Saturday, March 30, 2013

Thuji Chey!

Hope you had a great festival of Holi. The season of spring, of bloom, of new hope and joy, of love, and of gratitude is here.

The run-up to this year’s color carnival was thankfully conspicuous in its lack of ruckus. For many years in the past, it had turned into a grotesque tragicomedy in which town folks rained down balloons filled with dirty waters on fidgety pedestrians, obscenely abused women, and the police had a field day hauling away miscreants. It had become a travesty; a day of discord, of vengeance, and of ingratitude.

Perhaps because of police loud speakers blasting the sounds of caution that people have died in the past by falling off the rooftops, by drink and bhang-induced driving, and had sustained injuries by lola bombs, there seemed to be some relief this season.

Could it also be that we are becoming more decent, compassionate, or grateful people? In this season of nature’s generosity, it is worthwhile to reflect on the idea of gratitude and its manifestations or restraints in our culture.

My first exposure to the term was in books, in the cryptic kritagyataa, one of the least read parts of any volume. Growing up, as happens in many average Nepali communities, I was hardly taught to pronounce that bridled word dhanyabaad (“Thank you!”) in return for a gift or some kind of help. I know, that was long ago and things have certainly changed much since.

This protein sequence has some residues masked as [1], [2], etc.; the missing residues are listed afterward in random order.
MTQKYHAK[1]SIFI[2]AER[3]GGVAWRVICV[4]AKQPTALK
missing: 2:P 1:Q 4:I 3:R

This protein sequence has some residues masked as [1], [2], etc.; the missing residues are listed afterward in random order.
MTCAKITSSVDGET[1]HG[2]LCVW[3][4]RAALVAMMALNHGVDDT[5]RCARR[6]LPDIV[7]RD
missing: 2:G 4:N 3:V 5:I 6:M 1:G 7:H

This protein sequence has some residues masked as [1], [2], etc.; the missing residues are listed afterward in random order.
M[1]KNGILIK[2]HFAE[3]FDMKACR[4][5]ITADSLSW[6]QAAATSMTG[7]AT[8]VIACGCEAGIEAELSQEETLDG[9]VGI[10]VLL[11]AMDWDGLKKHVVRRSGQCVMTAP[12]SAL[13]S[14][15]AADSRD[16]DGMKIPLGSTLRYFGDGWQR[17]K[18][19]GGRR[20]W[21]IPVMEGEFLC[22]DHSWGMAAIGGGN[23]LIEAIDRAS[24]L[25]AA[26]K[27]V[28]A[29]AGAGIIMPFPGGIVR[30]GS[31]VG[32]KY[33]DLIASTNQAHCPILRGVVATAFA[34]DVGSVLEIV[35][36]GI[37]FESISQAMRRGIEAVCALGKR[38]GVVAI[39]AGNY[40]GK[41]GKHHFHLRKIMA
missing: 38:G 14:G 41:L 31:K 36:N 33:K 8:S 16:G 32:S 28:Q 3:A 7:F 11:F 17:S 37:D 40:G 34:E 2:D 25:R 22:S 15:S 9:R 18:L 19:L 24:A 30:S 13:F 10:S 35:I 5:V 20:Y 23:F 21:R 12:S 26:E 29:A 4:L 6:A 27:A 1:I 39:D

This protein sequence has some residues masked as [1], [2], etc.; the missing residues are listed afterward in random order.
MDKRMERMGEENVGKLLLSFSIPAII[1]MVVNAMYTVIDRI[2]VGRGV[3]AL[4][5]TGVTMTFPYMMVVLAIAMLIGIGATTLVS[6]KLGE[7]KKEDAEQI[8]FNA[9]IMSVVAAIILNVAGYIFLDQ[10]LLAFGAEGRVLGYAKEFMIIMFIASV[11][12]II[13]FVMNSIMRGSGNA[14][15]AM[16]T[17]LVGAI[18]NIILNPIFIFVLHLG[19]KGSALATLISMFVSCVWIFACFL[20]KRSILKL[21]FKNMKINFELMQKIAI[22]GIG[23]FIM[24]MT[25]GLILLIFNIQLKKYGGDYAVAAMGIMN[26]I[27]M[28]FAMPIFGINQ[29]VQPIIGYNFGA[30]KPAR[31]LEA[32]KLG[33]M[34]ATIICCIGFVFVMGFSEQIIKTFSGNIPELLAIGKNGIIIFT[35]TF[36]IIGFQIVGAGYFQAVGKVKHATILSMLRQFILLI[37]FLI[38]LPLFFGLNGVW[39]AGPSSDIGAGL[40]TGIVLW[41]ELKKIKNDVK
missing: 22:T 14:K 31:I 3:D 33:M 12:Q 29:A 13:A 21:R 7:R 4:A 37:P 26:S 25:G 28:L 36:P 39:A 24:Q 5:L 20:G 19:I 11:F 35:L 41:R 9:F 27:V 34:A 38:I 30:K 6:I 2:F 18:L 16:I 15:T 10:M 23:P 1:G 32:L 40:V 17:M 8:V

Historically, however, we have many examples of this virtue, expressed in our own ways. It is said that Buddha, a week after his enlightenment, standing motionless, gazed at the Bodhi Tree in gratitude, for seven full days. That was his way of saying dhanyabaad to the tree for offering him shelter for six long years. In later ages, scriptures record that people like King Janak of Videha gifted his kingdom, in gratitude, to his guru Ashtavakra, a sage merely in his teens. In recent times, we see this virtue, for example, in Laxmi Prasad Devkota’s caring for total strangers, BP Koirala’s heart for reconciliation, and Tenzing Norgay’s humility.

Even as a world-famous victor, Norgay had this to say after the first successful ascent of Mt Everest: “Seven times I have tried, I have come back and tried again, not with pride and force, not as a soldier to an enemy, but with love, as a child climbs onto the lap of its mother. Now at last I have been granted success, and I give thanks, ‘thuji chey’ that is how we say it in Sherpa, ‘I am grateful’” (Tiger of the Snows, 1955, p 4).